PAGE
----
It’s time you knew what your nail colour sans var­nish says about you

Women's Health (UK) - - GOOD LOOKS -


Nu­tri­ent de­fi­cien­cies are one of the most com­mon rea­sons cited when things go wrong with nails. ‘Anaemia can show it­self in pale nails that lack colour,’ says Dr Fried­mann. Look fa­mil­iar? It may be time to boost your iron in­take.


If you have a black stripe and it doesn’t change width, it’s likely to be a be­nign mole un­der the nail bed. But no­ticed it change shape or grow? ‘See a der­ma­tol­o­gist ur­gently as it may be a melanoma, a form of skin cancer,’ says Dr Clay­ton.


Nails can re­veal whether some­thing’s a lit­tle off with your thy­roid. ‘Things to look out for in­clude dis­col­oration of the nail plate,’ says Dr Tak­wale. A yel­low/green tinge can also in­di­cate a fun­gal in­fec­tion – ei­ther way, best to get it checked.


Can’t keep your hands out of your mouth when cor­ti­sol lev­els are up? The sat­is­fac­tion of each nib­ble and gnaw is so not worth it. Tech­ni­cally known as ony­chopha­gia, nail­bit­ing not only dam­ages your nails, it can also cause prob­lems be­cause of what your mouth is adding to the party. ‘Nail-bit­ing can re­sult in the trans­fer of yeast and bac­te­ria found in the mouth to the nails,’ says Dr Dana Stern, as­sis­tant clin­i­cal pro­fes­sor of der­ma­tol­ogy at Mount Si­nai Med­i­cal Cen­ter in the US. ‘This can re­sult in in­fec­tions such as parony­chia, where the skin around your nail be­comes red and ten­der, re­sult­ing in pus-filled blis­ters at its most ex­treme.’ But reg­u­lar bit­ing can be more than a bad habit. ‘Men­tal ill­ness can present in the form of nail-bit­ing in anx­ious pa­tients,’ says Dr Tak­wale. Nail-bit­ing has been linked with OCD, too. Hap­pily, all dam­age to your nails is re­versible – as long as you can break the be­hav­iour. ‘Keep nails short and man­i­cured so there is noth­ing left to chew or bite,’ says Lynn Gray, nail ex­pert for Swiss nail­care brand Mavala. ‘Oc­cu­py­ing the hands or mouth with other ac­tiv­i­ties, such as chew­ing gum or squeez­ing a stress ball, can also be use­ful.’ Or make like your child­hood self and give the bit­ter polish treat­ment a go. Mavala Stop (£11 for 10ml) is a trans­par­ent var­nish with a ran­cid (but com­pletely harm­less) taste. If that doesn’t do it, there’s noth­ing left but to make your peace and try to keep your bit­ten hands as clean as pos­si­ble.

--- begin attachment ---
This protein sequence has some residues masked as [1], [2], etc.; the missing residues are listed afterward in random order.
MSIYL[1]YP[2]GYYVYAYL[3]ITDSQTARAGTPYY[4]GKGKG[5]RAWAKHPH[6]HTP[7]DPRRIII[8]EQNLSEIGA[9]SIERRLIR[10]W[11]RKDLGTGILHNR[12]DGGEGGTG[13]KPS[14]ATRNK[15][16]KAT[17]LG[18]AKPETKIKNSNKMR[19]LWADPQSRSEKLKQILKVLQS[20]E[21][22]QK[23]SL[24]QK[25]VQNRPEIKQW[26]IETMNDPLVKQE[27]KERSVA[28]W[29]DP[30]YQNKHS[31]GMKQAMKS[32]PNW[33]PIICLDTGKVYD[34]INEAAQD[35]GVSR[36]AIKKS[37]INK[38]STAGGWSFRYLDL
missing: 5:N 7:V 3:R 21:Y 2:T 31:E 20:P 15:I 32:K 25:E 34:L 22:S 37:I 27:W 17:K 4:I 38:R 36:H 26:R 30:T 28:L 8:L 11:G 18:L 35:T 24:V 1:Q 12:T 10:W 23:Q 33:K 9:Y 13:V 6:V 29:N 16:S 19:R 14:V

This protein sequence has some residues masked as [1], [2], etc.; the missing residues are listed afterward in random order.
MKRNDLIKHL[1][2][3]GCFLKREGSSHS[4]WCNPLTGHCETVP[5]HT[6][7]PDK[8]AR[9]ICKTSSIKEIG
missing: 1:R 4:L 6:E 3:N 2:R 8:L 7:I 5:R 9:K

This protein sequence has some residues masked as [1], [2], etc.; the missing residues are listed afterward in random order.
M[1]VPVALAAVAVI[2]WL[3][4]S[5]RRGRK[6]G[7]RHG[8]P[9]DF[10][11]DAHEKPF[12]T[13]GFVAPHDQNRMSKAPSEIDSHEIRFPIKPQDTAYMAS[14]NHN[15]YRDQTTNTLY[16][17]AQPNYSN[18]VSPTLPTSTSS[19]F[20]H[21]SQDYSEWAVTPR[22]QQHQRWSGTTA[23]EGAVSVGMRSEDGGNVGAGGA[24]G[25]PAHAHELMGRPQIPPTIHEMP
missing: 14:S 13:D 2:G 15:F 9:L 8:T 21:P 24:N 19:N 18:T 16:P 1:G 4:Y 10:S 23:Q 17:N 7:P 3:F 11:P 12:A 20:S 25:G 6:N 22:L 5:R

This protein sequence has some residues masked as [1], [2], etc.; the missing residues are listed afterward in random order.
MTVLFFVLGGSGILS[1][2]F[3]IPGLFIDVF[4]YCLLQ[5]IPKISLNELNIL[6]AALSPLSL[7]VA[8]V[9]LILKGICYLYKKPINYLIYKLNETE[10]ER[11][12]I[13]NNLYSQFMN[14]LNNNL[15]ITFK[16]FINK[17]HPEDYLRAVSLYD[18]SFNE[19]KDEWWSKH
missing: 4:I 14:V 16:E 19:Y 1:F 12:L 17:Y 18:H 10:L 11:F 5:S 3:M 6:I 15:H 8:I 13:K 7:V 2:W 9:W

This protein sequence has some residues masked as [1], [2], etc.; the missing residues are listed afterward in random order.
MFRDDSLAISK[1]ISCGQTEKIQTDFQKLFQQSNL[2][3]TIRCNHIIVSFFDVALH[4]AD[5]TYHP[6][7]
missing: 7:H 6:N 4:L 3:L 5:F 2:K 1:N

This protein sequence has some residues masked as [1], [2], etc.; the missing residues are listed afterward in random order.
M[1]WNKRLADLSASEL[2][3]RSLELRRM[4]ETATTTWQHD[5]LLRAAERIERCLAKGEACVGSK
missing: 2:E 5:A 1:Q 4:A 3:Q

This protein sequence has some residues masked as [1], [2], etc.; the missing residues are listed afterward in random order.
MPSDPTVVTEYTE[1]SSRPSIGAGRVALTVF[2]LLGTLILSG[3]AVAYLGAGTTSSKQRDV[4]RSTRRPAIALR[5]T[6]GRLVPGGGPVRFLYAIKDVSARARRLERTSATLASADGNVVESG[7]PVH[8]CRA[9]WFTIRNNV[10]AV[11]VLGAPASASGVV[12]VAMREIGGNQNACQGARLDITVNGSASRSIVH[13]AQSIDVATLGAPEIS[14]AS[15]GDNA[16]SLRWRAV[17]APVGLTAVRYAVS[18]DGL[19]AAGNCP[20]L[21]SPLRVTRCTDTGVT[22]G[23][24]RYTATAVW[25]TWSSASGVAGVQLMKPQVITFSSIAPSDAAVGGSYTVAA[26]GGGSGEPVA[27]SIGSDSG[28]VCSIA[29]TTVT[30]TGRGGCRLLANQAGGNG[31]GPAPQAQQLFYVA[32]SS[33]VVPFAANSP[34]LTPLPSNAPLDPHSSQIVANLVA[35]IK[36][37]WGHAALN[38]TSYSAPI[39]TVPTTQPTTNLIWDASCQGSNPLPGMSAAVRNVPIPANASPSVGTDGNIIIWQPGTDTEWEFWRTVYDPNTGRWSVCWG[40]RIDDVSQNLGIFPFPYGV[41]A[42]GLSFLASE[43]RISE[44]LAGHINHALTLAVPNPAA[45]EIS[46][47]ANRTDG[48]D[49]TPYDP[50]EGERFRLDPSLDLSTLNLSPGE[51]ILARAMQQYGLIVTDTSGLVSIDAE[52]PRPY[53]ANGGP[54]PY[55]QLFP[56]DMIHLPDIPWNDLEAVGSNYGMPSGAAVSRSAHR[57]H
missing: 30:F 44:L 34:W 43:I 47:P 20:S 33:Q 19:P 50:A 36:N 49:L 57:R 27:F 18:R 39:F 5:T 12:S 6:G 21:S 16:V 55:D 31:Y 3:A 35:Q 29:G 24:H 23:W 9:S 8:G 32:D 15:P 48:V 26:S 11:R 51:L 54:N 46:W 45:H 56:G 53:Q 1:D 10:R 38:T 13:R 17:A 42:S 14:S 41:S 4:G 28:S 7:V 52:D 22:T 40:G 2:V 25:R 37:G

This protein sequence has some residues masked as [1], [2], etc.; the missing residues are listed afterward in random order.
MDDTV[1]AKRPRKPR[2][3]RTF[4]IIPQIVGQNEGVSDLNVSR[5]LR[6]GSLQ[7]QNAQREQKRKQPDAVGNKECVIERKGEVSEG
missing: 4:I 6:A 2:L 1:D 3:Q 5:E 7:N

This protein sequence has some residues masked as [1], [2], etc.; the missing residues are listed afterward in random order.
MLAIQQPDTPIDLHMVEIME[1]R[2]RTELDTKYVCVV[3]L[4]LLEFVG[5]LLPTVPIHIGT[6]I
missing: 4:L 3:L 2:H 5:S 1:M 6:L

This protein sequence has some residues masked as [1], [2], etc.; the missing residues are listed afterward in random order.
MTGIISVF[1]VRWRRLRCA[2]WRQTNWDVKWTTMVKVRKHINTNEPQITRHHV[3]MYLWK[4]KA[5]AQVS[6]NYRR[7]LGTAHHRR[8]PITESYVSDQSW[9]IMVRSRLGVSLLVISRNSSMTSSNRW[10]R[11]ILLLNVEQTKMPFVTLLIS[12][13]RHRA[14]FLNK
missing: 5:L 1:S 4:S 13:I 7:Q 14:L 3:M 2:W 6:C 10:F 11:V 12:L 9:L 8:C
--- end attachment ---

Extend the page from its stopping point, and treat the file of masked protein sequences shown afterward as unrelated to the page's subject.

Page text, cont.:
Red­ness around your nail could be in­flam­ma­tion if you’re a picker or a biter – or it could be an al­ler­gic re­ac­tion. ‘Nail var­nish of­ten con­tains chem­i­cals such as cam­phor and formalde­hyde, which can be a cause of con­tact al­ler­gies,’ says Dr Fried­mann. ‘It’s rare for in­di­vid­u­als to be­come al­ler­gic to their polish, but it can hap­pen.’ And don’t think that you’re im­mune just be­cause you’ve never had any prob­lems be­fore. ‘Al­ler­gies can oc­cur with nail prod­ucts used for a long time,’ says Dr Tak­wale. Avoid the chance of an un­wel­come re­ac­tion with non-toxic nail polish brands such as Kure Bazaar, whose ve­gan var­nishes are up to 90% nat­u­rally de­rived and ‘10-free’ – mean­ing that 10 com­monly used var­nish chem­i­cals have been re­moved from the polish formation.

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